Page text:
Wednesday, February 19, 2014

Hi, all :)

Lately, I’ve found myself contemplating two commonly-cited writing adages.  Both are claimed to be helpful for writers.  Oddly enough, both are also somewhat contradicting.

The first of these phrases is a well-loved and well-worn quote by the colorful Mark Twain.  It’s simple, it’s short, and it goes like this:

“Write what you know.”

It’s as true as it is logical.  It’s very hard to write a story set in jungle if you’ve never even seen a picture of a monkey.  In order to write plausible stories, you need to have some hands-on experience, or at the very least, some research under your belt.

Then, however, there’s another saying, and it goes something like this:

“Write about what scares you.”

This quote advocates using your fears to fuel your writing.  This can be a valuable tool, because it can allow us to draw from our deepest emotions and write raw and gripping pieces. For many of us, our fears involve the unknowns in our lives.  Our fears of the unknown can take many forms ranging from our qualms about future uncertainties to irrational fears to matters outside of our control. Still, whatever the case may be, many of us are scared spitless by what we don’t know.  

So, by now, you may be sensing the predicament.  At first glance, both of these quotes seem to advise using opposite techniques. So is it better to write from what we know or from what we don’t know, which scares us?  For the sake of my own curiosity, I would be very interested to get your thoughts on this.  If we are aiming to write literature that is teeming with life, then what is the best way to pack life into our words?  Do we draw from our knowledge or channel our fears?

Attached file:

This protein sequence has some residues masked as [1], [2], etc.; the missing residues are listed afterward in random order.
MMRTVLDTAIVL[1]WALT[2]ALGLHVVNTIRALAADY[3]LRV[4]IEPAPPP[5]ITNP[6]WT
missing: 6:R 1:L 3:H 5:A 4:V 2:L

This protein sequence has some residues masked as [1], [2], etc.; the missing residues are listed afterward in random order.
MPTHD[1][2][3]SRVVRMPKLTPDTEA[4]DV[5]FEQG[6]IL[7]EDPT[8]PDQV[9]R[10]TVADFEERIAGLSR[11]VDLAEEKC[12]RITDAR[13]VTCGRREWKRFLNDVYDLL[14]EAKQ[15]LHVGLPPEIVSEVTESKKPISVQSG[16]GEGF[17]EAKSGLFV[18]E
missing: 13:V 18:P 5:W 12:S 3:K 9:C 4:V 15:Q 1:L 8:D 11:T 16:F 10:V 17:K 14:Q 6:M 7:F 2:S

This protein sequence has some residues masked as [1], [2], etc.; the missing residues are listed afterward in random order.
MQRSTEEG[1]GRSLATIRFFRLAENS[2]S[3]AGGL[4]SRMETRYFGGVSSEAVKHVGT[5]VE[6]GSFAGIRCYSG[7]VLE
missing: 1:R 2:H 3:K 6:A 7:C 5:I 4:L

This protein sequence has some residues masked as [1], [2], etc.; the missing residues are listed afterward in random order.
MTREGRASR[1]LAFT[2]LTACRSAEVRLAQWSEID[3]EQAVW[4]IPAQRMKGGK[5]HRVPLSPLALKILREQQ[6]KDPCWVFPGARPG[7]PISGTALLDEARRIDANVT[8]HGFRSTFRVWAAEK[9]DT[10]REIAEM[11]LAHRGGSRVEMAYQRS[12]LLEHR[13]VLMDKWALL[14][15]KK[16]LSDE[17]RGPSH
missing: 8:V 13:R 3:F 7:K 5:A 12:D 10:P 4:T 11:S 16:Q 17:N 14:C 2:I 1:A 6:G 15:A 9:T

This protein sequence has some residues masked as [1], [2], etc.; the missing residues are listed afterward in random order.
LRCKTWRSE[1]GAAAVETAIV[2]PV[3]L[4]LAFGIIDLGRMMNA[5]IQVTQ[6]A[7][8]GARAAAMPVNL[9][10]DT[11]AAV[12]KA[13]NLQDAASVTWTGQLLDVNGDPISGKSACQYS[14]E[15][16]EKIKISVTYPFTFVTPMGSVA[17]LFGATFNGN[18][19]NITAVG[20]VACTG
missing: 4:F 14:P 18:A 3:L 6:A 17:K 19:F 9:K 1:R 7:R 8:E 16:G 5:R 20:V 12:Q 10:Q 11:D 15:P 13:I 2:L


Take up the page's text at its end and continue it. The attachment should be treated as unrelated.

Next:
Thoughts? Questions? Comments?  I’d love to hear them!

Till next time, write out your hearts!

<3 hannah="" p="">

Hannah Lokos is an author and exhausted sophomore in college.  Her debut novel, Labyrinth of Lies, is currently available on Amazon.  It is an exciting new take on a classic Greek myth where nothing is as it seems. You can learn more about Hannah and her book at or you can follow her on Facebook, Twitter, or Google+


Julie Eberhart Painter said...

Those two bits of advice are workable together.

Writers, like actors, draw from the emotions that are familiar. We physically react to trauma and drama with the same endocrine system. Jackie Cooper, child actor of the 30's, was told his dog died to get him to cry about another loss he'd not experienced. That was abusive by today's standards, but it's an example of relating the familiar with the fictional reaction.

Thank goodness for research. As to "what scares you," that's anything unfamiliar, new and unexplored.

Big Mike said...

That's why I write about romantic suspense. Cause women scare me (g).

Michael Davis (
Author of the Year (2008 and 2009)
Award of Excellence (2012)

Richard Hacker said...

My take is yes, do both. And I also find it's helpful to put myself in places where I don't feel comfortable. Not life threatening, more like I don't fit in. Or trying out something I haven't done before. It's not the fear of death, but it does bring up a fear of failure, or being the outsider.